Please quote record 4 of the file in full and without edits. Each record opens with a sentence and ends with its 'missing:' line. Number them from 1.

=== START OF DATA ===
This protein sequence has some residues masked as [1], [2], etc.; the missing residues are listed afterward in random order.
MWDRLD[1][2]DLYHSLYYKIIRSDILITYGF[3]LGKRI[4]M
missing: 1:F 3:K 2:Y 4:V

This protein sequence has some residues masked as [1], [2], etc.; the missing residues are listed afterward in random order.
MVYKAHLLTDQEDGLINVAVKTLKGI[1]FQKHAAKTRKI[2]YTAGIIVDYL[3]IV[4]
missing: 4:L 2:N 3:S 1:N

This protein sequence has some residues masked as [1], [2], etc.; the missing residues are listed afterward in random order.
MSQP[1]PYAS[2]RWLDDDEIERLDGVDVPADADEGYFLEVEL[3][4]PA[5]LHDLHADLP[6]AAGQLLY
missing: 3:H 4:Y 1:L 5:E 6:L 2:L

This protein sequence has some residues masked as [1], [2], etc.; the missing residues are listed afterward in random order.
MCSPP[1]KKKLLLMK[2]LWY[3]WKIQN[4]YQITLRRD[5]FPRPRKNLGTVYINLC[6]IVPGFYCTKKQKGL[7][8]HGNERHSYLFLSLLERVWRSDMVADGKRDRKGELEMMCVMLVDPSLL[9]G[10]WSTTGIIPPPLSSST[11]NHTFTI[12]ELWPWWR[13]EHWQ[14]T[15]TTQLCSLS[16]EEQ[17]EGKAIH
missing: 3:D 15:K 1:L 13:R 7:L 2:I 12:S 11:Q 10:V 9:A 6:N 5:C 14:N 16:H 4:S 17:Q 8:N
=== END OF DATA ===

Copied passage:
This protein sequence has some residues masked as [1], [2], etc.; the missing residues are listed afterward in random order.
MCSPP[1]KKKLLLMK[2]LWY[3]WKIQN[4]YQITLRRD[5]FPRPRKNLGTVYINLC[6]IVPGFYCTKKQKGL[7][8]HGNERHSYLFLSLLERVWRSDMVADGKRDRKGELEMMCVMLVDPSLL[9]G[10]WSTTGIIPPPLSSST[11]NHTFTI[12]ELWPWWR[13]EHWQ[14]T[15]TTQLCSLS[16]EEQ[17]EGKAIH
missing: 3:D 15:K 1:L 13:R 7:L 2:I 12:S 11:Q 10:V 9:A 6:N 5:C 14:N 16:H 4:S 17:Q 8:N